The Russian Anti-LGBT Sentiment Explained by Parts

By Paulina Anaya Cuevas.

Warning: This article is likely to be considered controversial among readers for its content.

It is the twenty-first century and many things have definitely changed. Fashion. Lifestyle. Nutrition. Borders. We ask for world peace and plead to end world hunger. We start wars, we end wars. Women are objectified. Feminism is on the rise. Gender roles are changing. Freedom to sexuality, however…. That is one thing that members of past generations and conservative, intolerant members of this one are struggling to grasp.

We are millennials! We are the first to argue that times have changed, and they have! We should be tolerant and respectful of human diversity in all its wonders, especially in this interconnected life. If you’ve ever discriminated against someone for their sexual preference, reflect on it. Long and hard. Does that make you a better person? How? If you are against LGBT+s, you likely think that heterosexuality is superior to all other sexual preferences. I ask you this: how does discriminating the LGBT+ community make you superior?

It does not.

Final warning: if you cannot tolerate sexual orientation disputation, this is the last call.

What if the scale were reversed and heterosexuals were the minority and homosexuals the majority? Wouldn’t you want to exercise your right to freedom of sexuality? I’m sure you would. All of us would. Now, don’t even begin to argue that such scenario is irrelevant because it is not the case. Well, I’m making it your case. Whether you acknowledge it or not, if the scale were reversed, you would want to exercise your right to freedom of sexuality. Not only that, but you’d also wish that the opposing majority would respect your choice of sexuality.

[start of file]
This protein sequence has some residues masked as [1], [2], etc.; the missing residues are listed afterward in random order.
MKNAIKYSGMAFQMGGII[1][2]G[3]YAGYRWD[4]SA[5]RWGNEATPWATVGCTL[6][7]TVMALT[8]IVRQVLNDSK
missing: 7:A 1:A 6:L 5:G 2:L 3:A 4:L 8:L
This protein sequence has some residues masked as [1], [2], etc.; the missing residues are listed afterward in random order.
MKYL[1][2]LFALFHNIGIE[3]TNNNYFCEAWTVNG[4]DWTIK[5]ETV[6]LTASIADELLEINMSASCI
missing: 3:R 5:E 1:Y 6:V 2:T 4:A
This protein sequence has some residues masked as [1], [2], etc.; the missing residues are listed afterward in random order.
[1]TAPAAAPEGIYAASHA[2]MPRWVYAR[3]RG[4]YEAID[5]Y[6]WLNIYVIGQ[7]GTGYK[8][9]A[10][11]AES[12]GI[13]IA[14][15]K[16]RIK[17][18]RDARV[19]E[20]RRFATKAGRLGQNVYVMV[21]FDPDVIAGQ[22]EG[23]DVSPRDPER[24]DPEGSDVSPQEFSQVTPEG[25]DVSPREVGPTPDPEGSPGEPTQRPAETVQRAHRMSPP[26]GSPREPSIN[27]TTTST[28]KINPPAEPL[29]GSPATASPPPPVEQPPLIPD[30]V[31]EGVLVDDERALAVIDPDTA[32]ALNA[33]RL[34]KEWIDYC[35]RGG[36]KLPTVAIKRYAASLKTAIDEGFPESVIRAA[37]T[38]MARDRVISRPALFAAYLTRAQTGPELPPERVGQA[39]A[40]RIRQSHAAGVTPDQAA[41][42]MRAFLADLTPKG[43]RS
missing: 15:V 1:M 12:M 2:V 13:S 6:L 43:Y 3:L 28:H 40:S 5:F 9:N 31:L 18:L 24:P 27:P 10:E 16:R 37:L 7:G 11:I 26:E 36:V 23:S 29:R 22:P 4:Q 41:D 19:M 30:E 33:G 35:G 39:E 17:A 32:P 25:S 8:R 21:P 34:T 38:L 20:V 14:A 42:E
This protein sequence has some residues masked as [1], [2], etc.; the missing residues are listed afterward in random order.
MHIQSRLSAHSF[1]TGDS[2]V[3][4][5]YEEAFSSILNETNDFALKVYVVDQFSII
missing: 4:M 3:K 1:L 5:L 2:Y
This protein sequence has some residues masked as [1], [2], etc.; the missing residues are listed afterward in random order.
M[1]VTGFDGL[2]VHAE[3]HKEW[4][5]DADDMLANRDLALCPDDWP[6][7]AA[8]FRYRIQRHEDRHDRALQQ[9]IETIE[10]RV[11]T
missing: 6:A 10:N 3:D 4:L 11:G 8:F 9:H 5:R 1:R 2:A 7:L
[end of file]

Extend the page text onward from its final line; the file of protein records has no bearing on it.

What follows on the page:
So why don’t you? What do you gain from it?


Consider the following: have you ever seen news of demonstrations of disrespect carried out by the LGBT+ community against the larger heterosexual community anywhere in the world? Likely not. If you answered “yes,” let me clarify something: gay pride events are not in any form disrespectful towards heterosexuality. Gay pride events are LGBT+ members’ way of celebrating who they are and asking the world for equal rights. We all talk about equality,so where is it and why are we denying them the very thing we claim to want for the world?

The rest of us who aren’t against LGBT+s aren’t completely off the hook either. Why do we tolerate such hate towards others? Sure, we say we don’t like that sort of thing but really, what do we do about it? We should get involved, help out where we can, support the cause. We have to show we care. Otherwise, how much better are we than those who are intolerant of diverse sexual preferences? LGBT+s are victims of an ignorant bunch of heterosexuals that believe they can rule over the lives of others. Sadly, some governments around the world still abuse their power and punish types of love they do not understand. Such is the case with Russia.